STCA destabilises the HSP90 client proteins HER2, RAF1, and mutant p53, and stabilises WT p53. (A) Domain structure of human HSP90β. The N-terminal domain (NTD) is the site of binding of ATP and some co-chaperones. The middle domain (MD) is where many of the HSP90 client proteins and co-chaperones interact, and the C-terminal domain (CTD) contains a dimerisation motif. The white bars indicate the distribution and positions of the cysteine residues. (BD) MCF7 cells (2.5 × 105 per well) in six-well plates were exposed to vehicle (0.1% acetonitrile) or STCA for 16 h. Cells were then lysed in RIPA buffer, proteins in aliquots from cell lysates were resolved by SDS–PAGE, transferred to immobilon-P, and probed with antibodies against HER2, HSP70 (B), RAF1(C), and glycogen synthase kinase 3 (GSK3)α/GSK3β (D). (E) MDA-MB-231 cells (5 × 105 per well) in six-well plates were treated with vehicle (0.1% acetonitrile) or STCA for 24 h. The levels of mutant p53 and HSP70 were detected by western blot analyses. (F) MCF7 cells (2.5 × 105 per well) in six-well plates were treated with vehicle (0.1% acetonitrile) or STCA for 24 h. The levels of WT p53 were detected by western blot analyses. (G) MCF7 cells were treated with vehicle (0.1% acetonitrile) or 75 μM STCA for 2, 4, 8 or 24 h. For all panels, the levels of glyceraldehyde-3-phosphate dehydrogenase (GAPDH) were also determined as a loading control. The data represent results from three independent experiments.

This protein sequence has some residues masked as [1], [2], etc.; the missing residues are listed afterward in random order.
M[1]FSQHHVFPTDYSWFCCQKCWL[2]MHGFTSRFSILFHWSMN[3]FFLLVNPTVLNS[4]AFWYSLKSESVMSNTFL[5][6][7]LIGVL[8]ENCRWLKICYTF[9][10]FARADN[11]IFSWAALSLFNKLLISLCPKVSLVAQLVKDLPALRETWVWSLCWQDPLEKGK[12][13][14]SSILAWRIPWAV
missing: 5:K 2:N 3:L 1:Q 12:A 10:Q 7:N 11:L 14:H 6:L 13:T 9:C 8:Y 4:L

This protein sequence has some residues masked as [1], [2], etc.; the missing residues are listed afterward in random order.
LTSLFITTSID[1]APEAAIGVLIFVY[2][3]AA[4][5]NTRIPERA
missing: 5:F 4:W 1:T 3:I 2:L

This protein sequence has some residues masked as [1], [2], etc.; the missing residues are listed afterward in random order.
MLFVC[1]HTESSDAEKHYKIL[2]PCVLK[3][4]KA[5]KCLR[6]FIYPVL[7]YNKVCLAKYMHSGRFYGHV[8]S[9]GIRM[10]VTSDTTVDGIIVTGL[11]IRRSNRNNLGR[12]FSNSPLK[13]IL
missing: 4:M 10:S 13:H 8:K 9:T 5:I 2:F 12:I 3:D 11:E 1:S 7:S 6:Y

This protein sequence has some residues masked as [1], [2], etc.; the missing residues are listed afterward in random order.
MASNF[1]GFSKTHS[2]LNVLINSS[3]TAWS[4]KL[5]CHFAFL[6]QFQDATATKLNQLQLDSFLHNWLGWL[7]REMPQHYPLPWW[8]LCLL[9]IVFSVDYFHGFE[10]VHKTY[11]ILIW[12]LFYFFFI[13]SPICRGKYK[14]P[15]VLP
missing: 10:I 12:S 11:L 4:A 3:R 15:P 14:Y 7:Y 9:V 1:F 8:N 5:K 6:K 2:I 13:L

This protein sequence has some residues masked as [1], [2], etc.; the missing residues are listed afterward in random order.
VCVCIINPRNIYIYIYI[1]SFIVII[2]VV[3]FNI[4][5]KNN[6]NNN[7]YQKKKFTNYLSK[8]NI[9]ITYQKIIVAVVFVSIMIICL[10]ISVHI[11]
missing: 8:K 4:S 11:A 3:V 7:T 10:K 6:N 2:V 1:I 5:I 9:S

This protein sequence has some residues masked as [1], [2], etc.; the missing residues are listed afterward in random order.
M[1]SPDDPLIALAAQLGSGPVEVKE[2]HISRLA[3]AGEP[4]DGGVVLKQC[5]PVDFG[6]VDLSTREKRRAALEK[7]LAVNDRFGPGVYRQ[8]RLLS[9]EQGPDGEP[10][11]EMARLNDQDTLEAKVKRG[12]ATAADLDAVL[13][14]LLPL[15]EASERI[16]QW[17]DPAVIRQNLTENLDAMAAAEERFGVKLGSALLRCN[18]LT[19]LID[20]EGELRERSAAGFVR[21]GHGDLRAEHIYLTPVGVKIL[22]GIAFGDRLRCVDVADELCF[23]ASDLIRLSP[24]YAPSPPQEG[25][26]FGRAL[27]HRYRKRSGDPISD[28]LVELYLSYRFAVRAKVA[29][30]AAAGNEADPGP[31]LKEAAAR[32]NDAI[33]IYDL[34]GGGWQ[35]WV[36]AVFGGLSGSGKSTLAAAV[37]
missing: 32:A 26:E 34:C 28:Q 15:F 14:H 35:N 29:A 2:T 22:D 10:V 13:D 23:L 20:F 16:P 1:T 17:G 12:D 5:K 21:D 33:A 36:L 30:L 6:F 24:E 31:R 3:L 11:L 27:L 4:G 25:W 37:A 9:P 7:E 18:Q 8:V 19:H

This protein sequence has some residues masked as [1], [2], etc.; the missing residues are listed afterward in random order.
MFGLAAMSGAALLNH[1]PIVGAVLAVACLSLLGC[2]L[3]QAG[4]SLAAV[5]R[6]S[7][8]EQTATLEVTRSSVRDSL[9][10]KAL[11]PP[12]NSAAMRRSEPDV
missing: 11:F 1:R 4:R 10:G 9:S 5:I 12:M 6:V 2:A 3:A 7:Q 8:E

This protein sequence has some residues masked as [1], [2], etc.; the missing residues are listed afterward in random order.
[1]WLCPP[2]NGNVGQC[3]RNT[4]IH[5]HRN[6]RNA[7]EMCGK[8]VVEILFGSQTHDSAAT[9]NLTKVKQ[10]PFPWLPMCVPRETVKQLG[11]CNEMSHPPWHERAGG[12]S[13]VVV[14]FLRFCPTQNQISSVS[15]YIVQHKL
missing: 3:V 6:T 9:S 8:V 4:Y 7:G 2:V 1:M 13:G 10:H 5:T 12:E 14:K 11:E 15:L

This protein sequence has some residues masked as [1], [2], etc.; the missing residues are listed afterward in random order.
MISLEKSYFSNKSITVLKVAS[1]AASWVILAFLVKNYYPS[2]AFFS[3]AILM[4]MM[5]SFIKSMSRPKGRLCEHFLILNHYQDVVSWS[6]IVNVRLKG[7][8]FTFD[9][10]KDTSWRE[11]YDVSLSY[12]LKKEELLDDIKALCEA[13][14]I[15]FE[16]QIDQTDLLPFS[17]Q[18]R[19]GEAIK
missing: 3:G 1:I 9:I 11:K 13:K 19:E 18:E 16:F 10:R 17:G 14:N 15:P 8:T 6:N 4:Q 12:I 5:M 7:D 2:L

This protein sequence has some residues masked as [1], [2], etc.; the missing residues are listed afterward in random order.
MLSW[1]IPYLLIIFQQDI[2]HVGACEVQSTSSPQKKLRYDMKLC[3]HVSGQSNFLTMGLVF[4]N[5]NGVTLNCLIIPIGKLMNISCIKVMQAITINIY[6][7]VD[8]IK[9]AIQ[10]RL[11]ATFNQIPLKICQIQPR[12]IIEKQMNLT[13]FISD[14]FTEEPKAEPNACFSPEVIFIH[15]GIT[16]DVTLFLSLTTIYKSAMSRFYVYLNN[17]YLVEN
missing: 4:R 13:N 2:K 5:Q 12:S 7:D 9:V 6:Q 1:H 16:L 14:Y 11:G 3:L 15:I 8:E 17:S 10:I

It was previously shown that cysteine residues of coenzyme A (CoA)-utilising enzymes can be selectively targeted by a mildly electrophilic sulphoxythiocarbamate-CoA analogue with the formation of stable thiocarbamate adducts (Hwang et al, 2007). Subsequently, a series of sulphoxythiocarbamate compounds were synthesised based on the structure of the isothiocyanate sulphoraphane, one of the most potent naturally occurring inducers of the cytoprotective KEAP1/NRF2 pathway (Ahn et al, 2010). In addition to the KEAP1/NRF2 pathway, sulphoxythiocarbamate alkyne (STCA) also induces HSP70, a prototypic heat shock protein (Zhang et al, 2011). Induction of HSP70 by STCA is independent of NRF2 and KEAP1, but requires heat shock factor 1 (HSF1). One possible mechanism of activation of HSF1 by STCA is through binding and inhibiting HSP90 or HSP70, the major negative regulators of HSF1. Indeed, using a mass spectrometry-based proteomic approach, we identified HSP90 and HSP70 among the proteins modified when cells were exposed to STCA (Ahn et al, 2010). We further confirmed that HSP90 is a bona fide cellular target of STCA by immunoprecipitation-western blot analysis (Zhang et al, 2011), whereas under identical experimental conditions, we were unable to detect STCA-labelled HSP70. This finding suggests that STCA may inhibit the function of HSP90. In this study, we address this possibility and describe a new class of sulphoxythiocarbamate small-molecule inhibitors of HSP90 that, by virtue of their sulphhydryl reactivity, target HSP90 to cause destabilisation of its client oncoproteins and inhibit cell proliferation.

Materials and methods

Chemicals and reagents

The detailed chemical synthesis of all new compounds is described in Supplementary Online Material. All general chemicals and reagents were of analytical grade and obtained from Sigma-Aldrich (Dorset, UK and Milwaukee, WI, USA).

HSP90 expression and purification